“I made the last call around midnight and nobody had called,” says Fleury. “It was a real disappointment to not be drafted the first year. I didn’t have a great year but I didn’t have a bad one.”

The following year, he had made the World Junior team and had a great season. He stayed home for the draft and was about to give up when in the final round, he finally got the call.

“It was about 3:00 when (Flames scout) Ian MacKenzie phoned me and told me I was drafted by the Flames. It was nice to be at home and share it with my family. We were all pretty excited. I think the biggest thing was, even though I was really disappointed the first year, in the second year, all I ever wanted was a chance and an opportunity. Fortunately, the Flames gave me that chance.”

He was picked 166th overall by the Calgary Flames. So what’s the big deal? Well, Theo was drafted at a time when teams were looking for size and strength – guys like Eric Lindros – big and bulky with some talent. Guys like Brendan Shanahan, Glen Wesley, Joe Sakic, who went in the first round. Theo was 5’7” and small by the 80s wish list standard.

But the story doesn’t end there. Unbeknownst to Theo at the time, he almost didn’t get drafted. When it came time for the Flames to make its final pick, they weren’t going to pick him. MacKenzie almost had to get on his hands and knees and beg then GM Cliff Fletcher to give this kid a shot. He said they wouldn’t be disappointed. And they weren’t.

To me, that story epitomizes everything that sports stands for. Every situation can be filled with high drama. And then, no matter how bad the odds seem to be stacked against you, anything can happen. And like in life, if even just one person stands in your corner, it’s all you need to get where you’re going.

For all of those fortunate to be chosen, it’s only the beginning. They still need to do the work to get to training camp and they are a long way off from making a team. For those who aren’t chosen or even on the list, it’s not always the end of the line. Some of the league’s undrafted players include Ed Belfour, Curtis Joseph, John Madden, Andy McDonald, Martin St. Louis, and Dwayne Roloson. Some of those names are engraved on Stanley Cups. Then there are those drafted players, even in the first round, who never get out of the minor leagues or they go to Europe and disappear from the radar.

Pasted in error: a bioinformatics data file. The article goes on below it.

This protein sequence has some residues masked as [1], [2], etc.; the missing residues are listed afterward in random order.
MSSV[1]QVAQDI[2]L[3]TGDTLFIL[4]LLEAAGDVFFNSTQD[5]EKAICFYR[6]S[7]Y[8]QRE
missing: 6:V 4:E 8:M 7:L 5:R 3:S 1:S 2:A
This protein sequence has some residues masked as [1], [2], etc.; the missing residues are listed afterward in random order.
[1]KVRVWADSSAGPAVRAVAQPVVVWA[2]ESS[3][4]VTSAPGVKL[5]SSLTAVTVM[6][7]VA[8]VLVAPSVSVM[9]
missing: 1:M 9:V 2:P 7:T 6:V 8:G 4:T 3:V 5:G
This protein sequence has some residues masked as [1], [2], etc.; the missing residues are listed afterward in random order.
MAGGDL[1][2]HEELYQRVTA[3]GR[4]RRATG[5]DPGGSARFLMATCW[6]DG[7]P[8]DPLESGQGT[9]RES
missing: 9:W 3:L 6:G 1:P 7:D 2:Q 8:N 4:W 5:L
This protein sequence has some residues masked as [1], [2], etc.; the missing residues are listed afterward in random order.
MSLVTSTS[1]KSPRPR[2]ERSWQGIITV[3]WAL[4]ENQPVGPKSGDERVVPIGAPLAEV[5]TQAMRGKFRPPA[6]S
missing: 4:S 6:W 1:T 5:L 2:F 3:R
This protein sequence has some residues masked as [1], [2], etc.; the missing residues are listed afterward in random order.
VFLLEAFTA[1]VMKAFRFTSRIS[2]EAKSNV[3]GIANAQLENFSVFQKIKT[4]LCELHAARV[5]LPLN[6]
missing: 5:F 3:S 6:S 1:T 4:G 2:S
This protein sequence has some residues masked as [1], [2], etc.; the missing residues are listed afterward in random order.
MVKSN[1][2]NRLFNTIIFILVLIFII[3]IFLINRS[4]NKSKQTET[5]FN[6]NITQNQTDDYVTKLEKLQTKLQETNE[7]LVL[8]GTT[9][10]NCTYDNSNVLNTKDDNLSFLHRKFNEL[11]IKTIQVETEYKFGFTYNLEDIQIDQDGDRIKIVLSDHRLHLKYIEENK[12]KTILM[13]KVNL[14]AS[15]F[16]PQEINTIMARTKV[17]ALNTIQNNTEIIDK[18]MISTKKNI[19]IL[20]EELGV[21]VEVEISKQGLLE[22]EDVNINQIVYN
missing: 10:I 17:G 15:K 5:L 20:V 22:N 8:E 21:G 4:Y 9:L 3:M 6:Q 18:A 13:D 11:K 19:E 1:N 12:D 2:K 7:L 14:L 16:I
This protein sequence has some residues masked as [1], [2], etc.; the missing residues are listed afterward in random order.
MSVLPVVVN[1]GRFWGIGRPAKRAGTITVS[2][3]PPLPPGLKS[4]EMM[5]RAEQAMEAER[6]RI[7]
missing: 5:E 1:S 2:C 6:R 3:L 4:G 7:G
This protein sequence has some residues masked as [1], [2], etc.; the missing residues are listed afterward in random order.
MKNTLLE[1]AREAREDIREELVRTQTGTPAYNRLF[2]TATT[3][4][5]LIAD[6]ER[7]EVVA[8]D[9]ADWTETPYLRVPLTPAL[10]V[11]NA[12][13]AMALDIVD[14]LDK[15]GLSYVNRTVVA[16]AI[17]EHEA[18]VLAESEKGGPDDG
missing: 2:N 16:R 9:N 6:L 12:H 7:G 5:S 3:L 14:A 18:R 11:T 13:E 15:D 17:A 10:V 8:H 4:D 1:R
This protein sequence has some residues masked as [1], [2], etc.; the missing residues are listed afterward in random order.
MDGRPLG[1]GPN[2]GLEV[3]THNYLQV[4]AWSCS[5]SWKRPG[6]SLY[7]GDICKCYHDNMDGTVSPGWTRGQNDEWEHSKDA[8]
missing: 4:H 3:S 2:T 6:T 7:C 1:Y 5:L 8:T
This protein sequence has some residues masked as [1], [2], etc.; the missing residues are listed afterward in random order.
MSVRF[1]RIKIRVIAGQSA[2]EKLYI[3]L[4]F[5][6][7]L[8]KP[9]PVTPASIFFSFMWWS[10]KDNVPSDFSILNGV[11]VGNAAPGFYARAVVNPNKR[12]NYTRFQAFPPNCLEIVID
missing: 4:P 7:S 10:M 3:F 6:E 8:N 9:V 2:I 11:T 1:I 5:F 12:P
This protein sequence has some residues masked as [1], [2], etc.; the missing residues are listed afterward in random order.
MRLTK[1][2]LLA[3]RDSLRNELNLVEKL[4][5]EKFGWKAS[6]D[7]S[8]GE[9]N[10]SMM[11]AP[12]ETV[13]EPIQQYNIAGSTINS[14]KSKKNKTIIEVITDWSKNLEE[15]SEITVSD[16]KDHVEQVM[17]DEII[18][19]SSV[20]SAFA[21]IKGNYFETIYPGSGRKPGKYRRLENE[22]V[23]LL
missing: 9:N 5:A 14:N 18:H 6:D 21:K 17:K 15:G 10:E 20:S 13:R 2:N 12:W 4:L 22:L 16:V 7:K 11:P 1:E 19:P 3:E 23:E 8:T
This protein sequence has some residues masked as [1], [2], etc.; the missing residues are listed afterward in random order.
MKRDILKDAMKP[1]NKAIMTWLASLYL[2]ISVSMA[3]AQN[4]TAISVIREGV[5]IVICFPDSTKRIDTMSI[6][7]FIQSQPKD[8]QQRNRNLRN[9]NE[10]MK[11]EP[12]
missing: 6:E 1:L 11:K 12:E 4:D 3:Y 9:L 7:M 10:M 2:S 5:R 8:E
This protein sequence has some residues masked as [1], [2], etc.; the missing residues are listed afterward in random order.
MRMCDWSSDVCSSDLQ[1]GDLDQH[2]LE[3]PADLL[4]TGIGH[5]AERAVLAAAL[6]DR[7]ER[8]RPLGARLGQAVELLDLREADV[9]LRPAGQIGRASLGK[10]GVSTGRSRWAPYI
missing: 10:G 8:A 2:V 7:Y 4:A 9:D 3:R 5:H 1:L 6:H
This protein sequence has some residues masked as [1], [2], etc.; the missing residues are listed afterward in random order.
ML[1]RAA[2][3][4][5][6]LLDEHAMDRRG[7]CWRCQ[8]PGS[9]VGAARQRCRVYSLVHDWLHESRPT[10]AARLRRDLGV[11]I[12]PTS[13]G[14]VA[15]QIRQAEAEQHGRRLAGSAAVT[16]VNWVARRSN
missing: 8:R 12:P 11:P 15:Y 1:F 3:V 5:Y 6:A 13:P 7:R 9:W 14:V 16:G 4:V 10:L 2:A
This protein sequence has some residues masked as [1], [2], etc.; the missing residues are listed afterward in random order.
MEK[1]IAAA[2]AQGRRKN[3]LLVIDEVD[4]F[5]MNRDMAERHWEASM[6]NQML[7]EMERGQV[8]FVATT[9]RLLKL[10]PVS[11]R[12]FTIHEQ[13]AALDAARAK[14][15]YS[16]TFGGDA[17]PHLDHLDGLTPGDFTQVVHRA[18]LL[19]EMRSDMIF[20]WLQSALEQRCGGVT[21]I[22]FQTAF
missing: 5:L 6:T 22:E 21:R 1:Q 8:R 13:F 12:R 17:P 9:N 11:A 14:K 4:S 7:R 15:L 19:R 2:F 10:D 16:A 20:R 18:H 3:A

Sports is an emotional roller coaster in every aspect, be it the draft, a shift, a game, and even a career. Some of the best lessons are taught through adversity, but definitely, the easy ones are to learn are from watching others, like athletes, go through their own.

Thursday, July 12, 2007

Diary of a Sports Diva July 12, 2007

Dallas Stars' President Jim Lites posted an "unfiltered" letter from the club, apparently in response to some of the criticism the team has been facing at home.

"There have been a lot of things written and said over the last two weeks, many of which have painted a negative perception of the Dallas Stars as a hockey club and where we are headed in the future. We've been called everything from 'stupid' to 'asleep at the wheel' to 'out of touch,' simply because we did not make a big splash in the free agent market.

"I'm here to tell you that these beliefs, columns, opinions and statements couldn't be further from the truth. In fact, it's downright unfair. Contrary to what some have written or said, we haven't gone stupid overnight and we do have a plan in place."

He reminds the readers the club has been very successful in its last 11 seasons and last year served as one of the best teams in the league with 107 points. Of course, all that was wiped out with a first-round exit.

Lites adds:

"Would we like to add scoring? Yes. But we have to operate under the salary cap and do the best we can with the chips we have to play with at the table. We want to give ourselves the best chance for success, both short and long term. What we can't do is take unreasonable risks on contracts, which was something we could do under the old system. We can't take an extra center on a long-term deal and see if we can make him change positions and make him fit into our system. We tried that with Pierre Turgeon and it didn't work. That was OK when it was just money. We can't take that risk now with the salary cap.

"These might sound like excuses to some but it is the reality of the business model we are in."

Hmm. That with his saying they refuse to mortgage the future on a free agent signing probably doesn't bode well with Dallas fans.